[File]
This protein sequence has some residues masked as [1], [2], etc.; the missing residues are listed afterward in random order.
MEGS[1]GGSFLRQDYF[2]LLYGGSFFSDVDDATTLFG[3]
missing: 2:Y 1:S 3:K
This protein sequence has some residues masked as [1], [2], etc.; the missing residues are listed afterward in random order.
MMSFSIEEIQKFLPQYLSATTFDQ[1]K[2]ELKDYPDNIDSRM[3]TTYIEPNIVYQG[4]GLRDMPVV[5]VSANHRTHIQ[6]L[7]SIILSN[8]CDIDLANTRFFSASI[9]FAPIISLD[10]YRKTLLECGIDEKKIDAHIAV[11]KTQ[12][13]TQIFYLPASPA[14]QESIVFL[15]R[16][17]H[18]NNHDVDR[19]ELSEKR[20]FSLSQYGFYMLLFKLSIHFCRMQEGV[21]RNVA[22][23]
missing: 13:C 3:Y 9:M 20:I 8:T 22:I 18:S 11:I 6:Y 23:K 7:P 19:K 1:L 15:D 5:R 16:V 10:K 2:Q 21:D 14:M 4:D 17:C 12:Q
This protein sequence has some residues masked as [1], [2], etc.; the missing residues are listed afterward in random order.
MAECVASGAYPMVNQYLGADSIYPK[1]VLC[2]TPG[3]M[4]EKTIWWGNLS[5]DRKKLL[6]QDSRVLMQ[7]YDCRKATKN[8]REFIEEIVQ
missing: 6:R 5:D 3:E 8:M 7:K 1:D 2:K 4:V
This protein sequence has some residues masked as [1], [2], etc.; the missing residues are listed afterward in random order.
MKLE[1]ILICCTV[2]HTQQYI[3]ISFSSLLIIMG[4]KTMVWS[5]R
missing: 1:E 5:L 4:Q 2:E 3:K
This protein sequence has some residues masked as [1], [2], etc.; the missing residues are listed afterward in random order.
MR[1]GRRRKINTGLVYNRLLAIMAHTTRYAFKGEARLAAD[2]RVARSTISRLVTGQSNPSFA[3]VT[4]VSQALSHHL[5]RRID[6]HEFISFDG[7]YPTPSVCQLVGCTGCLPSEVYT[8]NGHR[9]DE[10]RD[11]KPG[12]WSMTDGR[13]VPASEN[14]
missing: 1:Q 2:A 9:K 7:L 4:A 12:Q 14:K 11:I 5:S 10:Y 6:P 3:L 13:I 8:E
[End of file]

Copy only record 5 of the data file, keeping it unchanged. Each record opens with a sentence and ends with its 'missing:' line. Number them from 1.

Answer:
This protein sequence has some residues masked as [1], [2], etc.; the missing residues are listed afterward in random order.
MR[1]GRRRKINTGLVYNRLLAIMAHTTRYAFKGEARLAAD[2]RVARSTISRLVTGQSNPSFA[3]VT[4]VSQALSHHL[5]RRID[6]HEFISFDG[7]YPTPSVCQLVGCTGCLPSEVYT[8]NGHR[9]DE[10]RD[11]KPG[12]WSMTDGR[13]VPASEN[14]
missing: 1:Q 2:A 9:K 7:L 4:A 12:Q 14:K 11:I 5:S 10:Y 6:P 3:L 13:I 8:E